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Jurisdiction to hear EU trade mark infringement clarified by CJEU


United Kingdom

In AMS Neve v Heritage Audio, the CJEU clarified what jurisdiction the Courts of EU Member States have in relation to infringement proceedings concerning EU trade marks.

The CJEU has recently clarified what jurisdiction the Courts of EU Member States have in relation to infringement proceedings concerning EU trade marks. The judgment in AMS Neve v Heritage Audio (Case C-172/18) is the result of clarification sought by the English Court of Appeal and follows Advocate General Szpunar's opinion earlier this year (see our earlier blogs: IPEC sounded out on the question of jurisdiction and Advocate General considers tricky jurisdictional questions over trade mark infringement).

This clarification is to be welcomed by entities which trade across borders and is particularly relevant in light of the ever increasing e-commerce conducted through websites, social media and digital platforms.


AMS Neve (AMS) sells 1073 branded pre-amplifiers. A Spanish entity, Heritage Audio, was selling cloned products also branded 1073 from their website. The website indicated that products could be bought from a UK distributor, suggested that direct orders could be placed with Heritage Audio anywhere in the EU and that Heritage Audio would ship the products.

AMS issued proceedings in the UK in the Intellectual Property Enterprise Court (IPEC) for infringement of its EU trade mark (EUTM) registration, its two UK national trade mark registrations and passing off. Heritage Audio subsequently applied for an order that the English courts did not have jurisdiction to try the claim.

In the IPEC, HHJ Hacon held that the IPEC had jurisdiction to decide claims relating to the UK trade marks and passing off. However, it did not have jurisdiction to hear claims relating to the EUTM. This was because Regulation No. 207/2009 (now Regulation (EU) 2017/1001) ("the EUTM Regulations") excludes the application of the Brussels Regulations which deal with the jurisdiction to hear claims. Article 97(1) and 97(5) of the EUTM Regulations designate when a Member State court has jurisdiction to hear a claim: (i) when the defendant is domiciled or established in that Member State; or (ii) when the act of infringement has been committed or threatened in that Member State.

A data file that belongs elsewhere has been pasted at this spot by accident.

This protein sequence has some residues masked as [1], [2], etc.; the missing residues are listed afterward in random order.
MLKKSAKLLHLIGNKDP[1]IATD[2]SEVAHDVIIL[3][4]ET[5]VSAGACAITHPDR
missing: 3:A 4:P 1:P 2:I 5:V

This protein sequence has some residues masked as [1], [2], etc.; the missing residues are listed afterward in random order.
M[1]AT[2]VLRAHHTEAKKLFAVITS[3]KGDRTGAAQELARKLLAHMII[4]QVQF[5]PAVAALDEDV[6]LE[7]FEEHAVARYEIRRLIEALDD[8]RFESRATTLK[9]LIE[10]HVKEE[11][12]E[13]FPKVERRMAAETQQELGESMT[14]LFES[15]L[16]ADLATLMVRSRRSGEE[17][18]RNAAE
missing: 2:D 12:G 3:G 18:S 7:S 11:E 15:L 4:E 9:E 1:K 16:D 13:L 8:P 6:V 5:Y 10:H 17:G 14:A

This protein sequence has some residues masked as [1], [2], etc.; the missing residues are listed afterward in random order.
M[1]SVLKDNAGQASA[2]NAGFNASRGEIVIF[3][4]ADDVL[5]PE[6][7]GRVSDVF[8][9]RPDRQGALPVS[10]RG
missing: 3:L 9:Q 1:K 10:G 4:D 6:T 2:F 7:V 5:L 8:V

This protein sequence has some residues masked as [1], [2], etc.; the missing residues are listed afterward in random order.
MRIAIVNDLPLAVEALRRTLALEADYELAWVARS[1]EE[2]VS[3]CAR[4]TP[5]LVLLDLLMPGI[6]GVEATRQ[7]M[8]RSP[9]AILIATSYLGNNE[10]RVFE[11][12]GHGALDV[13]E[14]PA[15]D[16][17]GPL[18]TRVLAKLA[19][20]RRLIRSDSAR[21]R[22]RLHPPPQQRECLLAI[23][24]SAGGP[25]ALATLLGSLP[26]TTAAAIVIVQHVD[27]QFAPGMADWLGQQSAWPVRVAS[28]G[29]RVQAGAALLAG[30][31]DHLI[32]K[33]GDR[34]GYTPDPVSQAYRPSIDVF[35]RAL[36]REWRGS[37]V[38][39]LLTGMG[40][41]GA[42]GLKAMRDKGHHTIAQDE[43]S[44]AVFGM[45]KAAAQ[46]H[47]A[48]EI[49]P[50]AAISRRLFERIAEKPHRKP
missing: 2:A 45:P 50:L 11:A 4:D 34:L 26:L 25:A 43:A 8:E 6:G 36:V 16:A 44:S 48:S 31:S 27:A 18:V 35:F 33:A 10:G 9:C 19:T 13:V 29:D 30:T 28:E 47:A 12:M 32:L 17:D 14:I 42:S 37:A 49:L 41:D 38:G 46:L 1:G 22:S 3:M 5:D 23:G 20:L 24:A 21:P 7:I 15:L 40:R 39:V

HHJ Hacon reasoned that because Heritage Audio was domiciled in Spain and the decision to advertise or offer for sale its products on its website and social media forums was made in Spain, the UK Court had no jurisdiction to hear an EUTM infringement claim under Article 97.

AMS appeared to the Court of Appeal, which referred 3 questions for a preliminary ruling.

The questions

In circumstances where an undertaking is established and domiciled in member state A and has taken steps in that territory to advertise and offer for sale goods under a sign identical to an EU trade mark on a website targeted at traders and consumers in member state B:

  1. Does an EUTM court in member state B have jurisdiction to hear a claim for infringement of the EUTM in respect of the advertisement and offer for sale of the goods in that territory?
  2. If not, which other criteria are to be taken into account by that EUTM court in determining whether it has jurisdiction to hear that claim?